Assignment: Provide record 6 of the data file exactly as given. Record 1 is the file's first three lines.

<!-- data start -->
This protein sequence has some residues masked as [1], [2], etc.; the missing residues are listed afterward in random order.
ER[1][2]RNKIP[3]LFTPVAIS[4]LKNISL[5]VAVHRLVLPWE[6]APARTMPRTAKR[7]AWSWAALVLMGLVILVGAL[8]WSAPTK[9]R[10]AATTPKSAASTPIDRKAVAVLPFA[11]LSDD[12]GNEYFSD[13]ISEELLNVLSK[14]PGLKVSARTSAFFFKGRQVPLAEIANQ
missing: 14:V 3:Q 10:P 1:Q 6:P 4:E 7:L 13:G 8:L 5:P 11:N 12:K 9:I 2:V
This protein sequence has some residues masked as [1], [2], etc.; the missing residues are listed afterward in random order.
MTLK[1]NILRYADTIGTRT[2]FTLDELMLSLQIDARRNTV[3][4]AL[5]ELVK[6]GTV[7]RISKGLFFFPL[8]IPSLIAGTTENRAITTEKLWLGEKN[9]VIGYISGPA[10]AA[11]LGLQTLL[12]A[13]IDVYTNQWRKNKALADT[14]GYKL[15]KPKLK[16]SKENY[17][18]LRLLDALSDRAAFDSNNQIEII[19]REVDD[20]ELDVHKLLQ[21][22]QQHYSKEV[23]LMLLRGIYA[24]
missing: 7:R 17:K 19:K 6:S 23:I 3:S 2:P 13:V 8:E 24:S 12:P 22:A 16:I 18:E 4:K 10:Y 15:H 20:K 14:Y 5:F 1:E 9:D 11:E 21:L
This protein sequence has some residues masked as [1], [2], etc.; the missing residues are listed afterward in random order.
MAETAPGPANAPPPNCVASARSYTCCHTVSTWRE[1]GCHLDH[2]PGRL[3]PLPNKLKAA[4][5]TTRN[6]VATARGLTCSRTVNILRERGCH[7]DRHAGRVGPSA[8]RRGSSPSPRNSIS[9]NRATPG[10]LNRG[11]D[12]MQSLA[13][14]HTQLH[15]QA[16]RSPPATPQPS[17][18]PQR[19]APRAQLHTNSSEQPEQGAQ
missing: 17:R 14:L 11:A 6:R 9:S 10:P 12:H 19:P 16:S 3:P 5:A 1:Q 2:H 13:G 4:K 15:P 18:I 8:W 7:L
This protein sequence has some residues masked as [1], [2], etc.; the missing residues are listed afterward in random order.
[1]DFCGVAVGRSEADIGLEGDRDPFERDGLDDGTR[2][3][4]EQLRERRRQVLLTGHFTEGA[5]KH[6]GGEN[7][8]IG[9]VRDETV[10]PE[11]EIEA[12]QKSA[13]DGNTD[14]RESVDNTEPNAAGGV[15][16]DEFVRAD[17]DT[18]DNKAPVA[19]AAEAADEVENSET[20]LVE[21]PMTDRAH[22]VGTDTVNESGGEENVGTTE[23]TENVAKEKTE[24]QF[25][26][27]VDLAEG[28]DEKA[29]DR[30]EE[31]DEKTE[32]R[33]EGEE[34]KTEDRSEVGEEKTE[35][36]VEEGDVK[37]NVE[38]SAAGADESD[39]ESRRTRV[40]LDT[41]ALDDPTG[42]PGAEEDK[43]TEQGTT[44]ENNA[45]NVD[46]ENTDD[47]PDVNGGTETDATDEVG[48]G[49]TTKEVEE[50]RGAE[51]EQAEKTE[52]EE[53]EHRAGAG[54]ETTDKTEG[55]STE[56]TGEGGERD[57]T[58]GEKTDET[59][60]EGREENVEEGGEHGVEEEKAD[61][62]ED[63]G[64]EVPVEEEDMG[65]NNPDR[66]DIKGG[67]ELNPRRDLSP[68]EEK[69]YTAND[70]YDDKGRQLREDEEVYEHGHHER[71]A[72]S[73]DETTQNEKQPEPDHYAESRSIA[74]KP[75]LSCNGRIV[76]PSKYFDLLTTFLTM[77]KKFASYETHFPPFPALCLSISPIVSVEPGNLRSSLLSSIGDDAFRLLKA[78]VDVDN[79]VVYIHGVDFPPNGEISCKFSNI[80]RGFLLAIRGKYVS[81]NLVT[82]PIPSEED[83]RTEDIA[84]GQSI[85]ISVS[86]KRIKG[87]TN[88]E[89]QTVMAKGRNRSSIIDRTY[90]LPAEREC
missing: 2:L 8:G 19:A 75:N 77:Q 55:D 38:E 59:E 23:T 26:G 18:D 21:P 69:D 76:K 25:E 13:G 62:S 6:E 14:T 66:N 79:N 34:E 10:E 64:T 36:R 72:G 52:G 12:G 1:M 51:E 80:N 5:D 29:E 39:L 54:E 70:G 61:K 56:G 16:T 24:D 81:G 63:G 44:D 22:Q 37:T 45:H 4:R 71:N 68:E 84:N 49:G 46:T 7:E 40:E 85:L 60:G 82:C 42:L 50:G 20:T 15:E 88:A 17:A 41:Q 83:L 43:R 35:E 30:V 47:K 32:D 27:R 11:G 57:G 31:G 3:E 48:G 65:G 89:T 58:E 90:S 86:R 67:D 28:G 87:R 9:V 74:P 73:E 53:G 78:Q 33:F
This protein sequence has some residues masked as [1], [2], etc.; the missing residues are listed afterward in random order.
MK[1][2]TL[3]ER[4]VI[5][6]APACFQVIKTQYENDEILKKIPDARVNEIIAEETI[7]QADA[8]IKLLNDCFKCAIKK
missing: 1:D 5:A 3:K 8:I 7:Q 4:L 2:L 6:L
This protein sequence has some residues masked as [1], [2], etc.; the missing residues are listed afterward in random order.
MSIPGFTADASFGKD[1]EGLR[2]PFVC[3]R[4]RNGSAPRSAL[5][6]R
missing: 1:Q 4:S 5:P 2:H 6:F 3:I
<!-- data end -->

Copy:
This protein sequence has some residues masked as [1], [2], etc.; the missing residues are listed afterward in random order.
MSIPGFTADASFGKD[1]EGLR[2]PFVC[3]R[4]RNGSAPRSAL[5][6]R
missing: 1:Q 4:S 5:P 2:H 6:F 3:I